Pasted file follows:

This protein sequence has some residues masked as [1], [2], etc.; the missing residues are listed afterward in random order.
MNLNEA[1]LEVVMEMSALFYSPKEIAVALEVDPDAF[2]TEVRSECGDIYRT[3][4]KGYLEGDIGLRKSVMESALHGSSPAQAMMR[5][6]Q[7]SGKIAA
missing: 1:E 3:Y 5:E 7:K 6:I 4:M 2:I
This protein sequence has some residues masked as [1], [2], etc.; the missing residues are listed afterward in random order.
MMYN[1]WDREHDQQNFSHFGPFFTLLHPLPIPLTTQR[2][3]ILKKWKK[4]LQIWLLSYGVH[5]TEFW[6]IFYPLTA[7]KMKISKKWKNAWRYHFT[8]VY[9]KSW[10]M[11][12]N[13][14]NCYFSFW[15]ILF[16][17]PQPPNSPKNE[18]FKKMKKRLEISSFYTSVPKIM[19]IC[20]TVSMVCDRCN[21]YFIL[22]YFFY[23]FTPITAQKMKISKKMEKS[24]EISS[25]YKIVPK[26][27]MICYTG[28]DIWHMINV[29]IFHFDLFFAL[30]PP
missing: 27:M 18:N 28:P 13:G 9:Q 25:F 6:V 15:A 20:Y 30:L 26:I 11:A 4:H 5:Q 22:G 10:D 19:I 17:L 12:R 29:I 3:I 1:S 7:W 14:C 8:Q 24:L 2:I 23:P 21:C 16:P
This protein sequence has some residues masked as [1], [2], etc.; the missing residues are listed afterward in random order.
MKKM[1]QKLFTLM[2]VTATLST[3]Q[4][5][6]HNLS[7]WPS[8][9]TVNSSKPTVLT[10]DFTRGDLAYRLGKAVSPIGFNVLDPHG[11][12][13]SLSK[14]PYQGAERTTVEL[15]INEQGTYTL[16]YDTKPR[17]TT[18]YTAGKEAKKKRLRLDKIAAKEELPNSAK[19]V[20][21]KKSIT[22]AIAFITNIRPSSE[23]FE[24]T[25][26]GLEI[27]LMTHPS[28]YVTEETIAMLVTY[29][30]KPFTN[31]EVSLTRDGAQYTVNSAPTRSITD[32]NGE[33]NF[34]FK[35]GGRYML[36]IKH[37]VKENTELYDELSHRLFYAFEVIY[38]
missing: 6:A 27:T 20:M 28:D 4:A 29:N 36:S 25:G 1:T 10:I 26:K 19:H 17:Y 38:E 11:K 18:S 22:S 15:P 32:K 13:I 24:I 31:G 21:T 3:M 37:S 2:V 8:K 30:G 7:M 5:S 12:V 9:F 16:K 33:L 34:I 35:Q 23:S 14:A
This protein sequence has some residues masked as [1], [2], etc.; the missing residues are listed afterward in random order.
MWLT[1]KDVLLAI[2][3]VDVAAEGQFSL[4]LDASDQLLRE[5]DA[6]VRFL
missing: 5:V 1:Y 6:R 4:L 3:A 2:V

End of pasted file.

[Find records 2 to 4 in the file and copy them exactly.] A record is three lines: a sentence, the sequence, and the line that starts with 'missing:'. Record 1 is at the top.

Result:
This protein sequence has some residues masked as [1], [2], etc.; the missing residues are listed afterward in random order.
MMYN[1]WDREHDQQNFSHFGPFFTLLHPLPIPLTTQR[2][3]ILKKWKK[4]LQIWLLSYGVH[5]TEFW[6]IFYPLTA[7]KMKISKKWKNAWRYHFT[8]VY[9]KSW[10]M[11][12]N[13][14]NCYFSFW[15]ILF[16][17]PQPPNSPKNE[18]FKKMKKRLEISSFYTSVPKIM[19]IC[20]TVSMVCDRCN[21]YFIL[22]YFFY[23]FTPITAQKMKISKKMEKS[24]EISS[25]YKIVPK[26][27]MICYTG[28]DIWHMINV[29]IFHFDLFFAL[30]PP
missing: 27:M 18:N 28:P 13:G 9:Q 25:F 6:V 15:A 20:Y 30:L 26:I 11:A 4:H 5:Q 22:G 10:D 19:I 17:L 12:R 29:I 3:I 1:S 7:W 14:C 8:Q 24:L 2:I 23:P 21:C 16:P
This protein sequence has some residues masked as [1], [2], etc.; the missing residues are listed afterward in random order.
MKKM[1]QKLFTLM[2]VTATLST[3]Q[4][5][6]HNLS[7]WPS[8][9]TVNSSKPTVLT[10]DFTRGDLAYRLGKAVSPIGFNVLDPHG[11][12][13]SLSK[14]PYQGAERTTVEL[15]INEQGTYTL[16]YDTKPR[17]TT[18]YTAGKEAKKKRLRLDKIAAKEELPNSAK[19]V[20][21]KKSIT[22]AIAFITNIRPSSE[23]FE[24]T[25][26]GLEI[27]LMTHPS[28]YVTEETIAMLVTY[29][30]KPFTN[31]EVSLTRDGAQYTVNSAPTRSITD[32]NGE[33]NF[34]FK[35]GGRYML[36]IKH[37]VKENTELYDELSHRLFYAFEVIY[38]
missing: 6:A 27:T 20:M 28:D 4:A 29:N 36:S 25:G 1:T 10:I 26:K 19:H 17:Y 38:E 11:K 18:S 22:S 15:P 32:K 13:I 24:I 31:G 21:T 3:M 37:S 2:V 8:K 30:G 7:M 5:S 12:V 9:F 16:K 33:L 34:I 35:Q 23:S 14:A
This protein sequence has some residues masked as [1], [2], etc.; the missing residues are listed afterward in random order.
MWLT[1]KDVLLAI[2][3]VDVAAEGQFSL[4]LDASDQLLRE[5]DA[6]VRFL
missing: 5:V 1:Y 6:R 4:L 3:A 2:V